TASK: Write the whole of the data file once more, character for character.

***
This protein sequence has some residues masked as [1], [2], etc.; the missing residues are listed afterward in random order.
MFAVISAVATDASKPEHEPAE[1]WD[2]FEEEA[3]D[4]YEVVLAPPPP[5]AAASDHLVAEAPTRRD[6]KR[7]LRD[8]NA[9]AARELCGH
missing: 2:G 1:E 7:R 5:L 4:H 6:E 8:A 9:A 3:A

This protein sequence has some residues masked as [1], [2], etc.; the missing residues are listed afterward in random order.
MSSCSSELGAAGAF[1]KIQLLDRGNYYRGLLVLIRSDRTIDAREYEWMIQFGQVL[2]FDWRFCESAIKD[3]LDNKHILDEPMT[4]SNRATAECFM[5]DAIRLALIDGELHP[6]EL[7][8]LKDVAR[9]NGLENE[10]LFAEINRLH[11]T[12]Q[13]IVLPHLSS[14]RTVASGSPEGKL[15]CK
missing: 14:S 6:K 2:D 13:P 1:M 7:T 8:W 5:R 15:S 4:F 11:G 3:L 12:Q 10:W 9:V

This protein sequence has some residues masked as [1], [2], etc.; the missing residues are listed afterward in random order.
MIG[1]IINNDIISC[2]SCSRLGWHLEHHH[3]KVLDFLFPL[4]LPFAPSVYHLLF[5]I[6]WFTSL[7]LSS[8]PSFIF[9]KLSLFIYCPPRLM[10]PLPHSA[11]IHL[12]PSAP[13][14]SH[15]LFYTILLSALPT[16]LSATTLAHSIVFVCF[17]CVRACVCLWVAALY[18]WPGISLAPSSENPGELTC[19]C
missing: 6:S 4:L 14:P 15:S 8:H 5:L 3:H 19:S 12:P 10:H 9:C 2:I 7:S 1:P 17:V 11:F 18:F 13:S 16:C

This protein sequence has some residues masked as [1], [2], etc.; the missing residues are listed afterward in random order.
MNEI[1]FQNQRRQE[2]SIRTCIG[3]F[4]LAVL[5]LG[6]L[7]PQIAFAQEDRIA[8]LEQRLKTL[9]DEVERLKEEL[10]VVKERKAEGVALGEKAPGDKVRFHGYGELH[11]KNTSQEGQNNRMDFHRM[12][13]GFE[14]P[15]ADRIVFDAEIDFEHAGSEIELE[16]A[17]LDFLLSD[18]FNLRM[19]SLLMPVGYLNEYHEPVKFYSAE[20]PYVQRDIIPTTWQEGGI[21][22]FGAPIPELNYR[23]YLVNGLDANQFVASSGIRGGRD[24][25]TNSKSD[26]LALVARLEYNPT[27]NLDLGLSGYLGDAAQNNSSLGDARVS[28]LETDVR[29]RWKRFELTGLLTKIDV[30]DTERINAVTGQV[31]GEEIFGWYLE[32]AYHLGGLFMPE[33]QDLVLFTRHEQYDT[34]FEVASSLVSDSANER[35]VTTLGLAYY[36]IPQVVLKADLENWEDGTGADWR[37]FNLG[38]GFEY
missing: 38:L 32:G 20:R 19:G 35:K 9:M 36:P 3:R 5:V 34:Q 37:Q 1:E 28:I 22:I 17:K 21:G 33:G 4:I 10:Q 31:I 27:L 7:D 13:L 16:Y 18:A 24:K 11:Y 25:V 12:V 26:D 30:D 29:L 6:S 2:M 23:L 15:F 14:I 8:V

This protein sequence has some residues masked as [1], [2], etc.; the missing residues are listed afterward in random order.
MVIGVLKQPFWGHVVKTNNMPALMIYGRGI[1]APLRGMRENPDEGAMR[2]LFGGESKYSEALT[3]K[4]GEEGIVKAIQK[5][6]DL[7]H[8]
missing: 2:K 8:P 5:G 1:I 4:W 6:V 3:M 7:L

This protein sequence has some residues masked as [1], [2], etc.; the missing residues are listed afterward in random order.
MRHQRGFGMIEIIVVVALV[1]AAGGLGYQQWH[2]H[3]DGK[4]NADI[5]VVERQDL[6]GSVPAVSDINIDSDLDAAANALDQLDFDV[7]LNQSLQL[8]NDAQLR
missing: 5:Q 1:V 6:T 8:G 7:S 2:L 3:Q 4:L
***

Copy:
This protein sequence has some residues masked as [1], [2], etc.; the missing residues are listed afterward in random order.
MFAVISAVATDASKPEHEPAE[1]WD[2]FEEEA[3]D[4]YEVVLAPPPP[5]AAASDHLVAEAPTRRD[6]KR[7]LRD[8]NA[9]AARELCGH
missing: 2:G 1:E 7:R 5:L 4:H 6:E 8:A 9:A 3:A

This protein sequence has some residues masked as [1], [2], etc.; the missing residues are listed afterward in random order.
MSSCSSELGAAGAF[1]KIQLLDRGNYYRGLLVLIRSDRTIDAREYEWMIQFGQVL[2]FDWRFCESAIKD[3]LDNKHILDEPMT[4]SNRATAECFM[5]DAIRLALIDGELHP[6]EL[7][8]LKDVAR[9]NGLENE[10]LFAEINRLH[11]T[12]Q[13]IVLPHLSS[14]RTVASGSPEGKL[15]CK
missing: 14:S 6:K 2:D 13:P 1:M 7:T 8:W 5:R 15:S 4:F 11:G 3:L 12:Q 10:W 9:V

This protein sequence has some residues masked as [1], [2], etc.; the missing residues are listed afterward in random order.
MIG[1]IINNDIISC[2]SCSRLGWHLEHHH[3]KVLDFLFPL[4]LPFAPSVYHLLF[5]I[6]WFTSL[7]LSS[8]PSFIF[9]KLSLFIYCPPRLM[10]PLPHSA[11]IHL[12]PSAP[13][14]SH[15]LFYTILLSALPT[16]LSATTLAHSIVFVCF[17]CVRACVCLWVAALY[18]WPGISLAPSSENPGELTC[19]C
missing: 6:S 4:L 14:P 15:S 8:H 5:L 3:H 19:S 12:P 10:H 9:C 2:I 7:S 1:P 17:V 11:F 18:F 13:S 16:C

This protein sequence has some residues masked as [1], [2], etc.; the missing residues are listed afterward in random order.
MNEI[1]FQNQRRQE[2]SIRTCIG[3]F[4]LAVL[5]LG[6]L[7]PQIAFAQEDRIA[8]LEQRLKTL[9]DEVERLKEEL[10]VVKERKAEGVALGEKAPGDKVRFHGYGELH[11]KNTSQEGQNNRMDFHRM[12][13]GFE[14]P[15]ADRIVFDAEIDFEHAGSEIELE[16]A[17]LDFLLSD[18]FNLRM[19]SLLMPVGYLNEYHEPVKFYSAE[20]PYVQRDIIPTTWQEGGI[21][22]FGAPIPELNYR[23]YLVNGLDANQFVASSGIRGGRD[24][25]TNSKSD[26]LALVARLEYNPT[27]NLDLGLSGYLGDAAQNNSSLGDARVS[28]LETDVR[29]RWKRFELTGLLTKIDV[30]DTERINAVTGQV[31]GEEIFGWYLE[32]AYHLGGLFMPE[33]QDLVLFTRHEQYDT[34]FEVASSLVSDSANER[35]VTTLGLAYY[36]IPQVVLKADLENWEDGTGADWR[37]FNLG[38]GFEY
missing: 38:L 32:G 20:R 19:G 35:K 9:M 36:P 3:R 5:V 34:Q 37:Q 1:E 28:I 22:I 17:K 21:G 33:G 4:I 10:Q 31:I 27:L 7:D 13:L 16:Y 18:A 24:K 11:Y 25:V 12:V 26:D 30:D 29:L 6:S 2:M 23:L 15:F 14:I 8:V

This protein sequence has some residues masked as [1], [2], etc.; the missing residues are listed afterward in random order.
MVIGVLKQPFWGHVVKTNNMPALMIYGRGI[1]APLRGMRENPDEGAMR[2]LFGGESKYSEALT[3]K[4]GEEGIVKAIQK[5][6]DL[7]H[8]
missing: 2:K 8:P 5:G 1:I 4:W 6:V 3:M 7:L

This protein sequence has some residues masked as [1], [2], etc.; the missing residues are listed afterward in random order.
MRHQRGFGMIEIIVVVALV[1]AAGGLGYQQWH[2]H[3]DGK[4]NADI[5]VVERQDL[6]GSVPAVSDINIDSDLDAAANALDQLDFDV[7]LNQSLQL[8]NDAQLR
missing: 5:Q 1:V 6:T 8:G 7:S 2:L 3:Q 4:L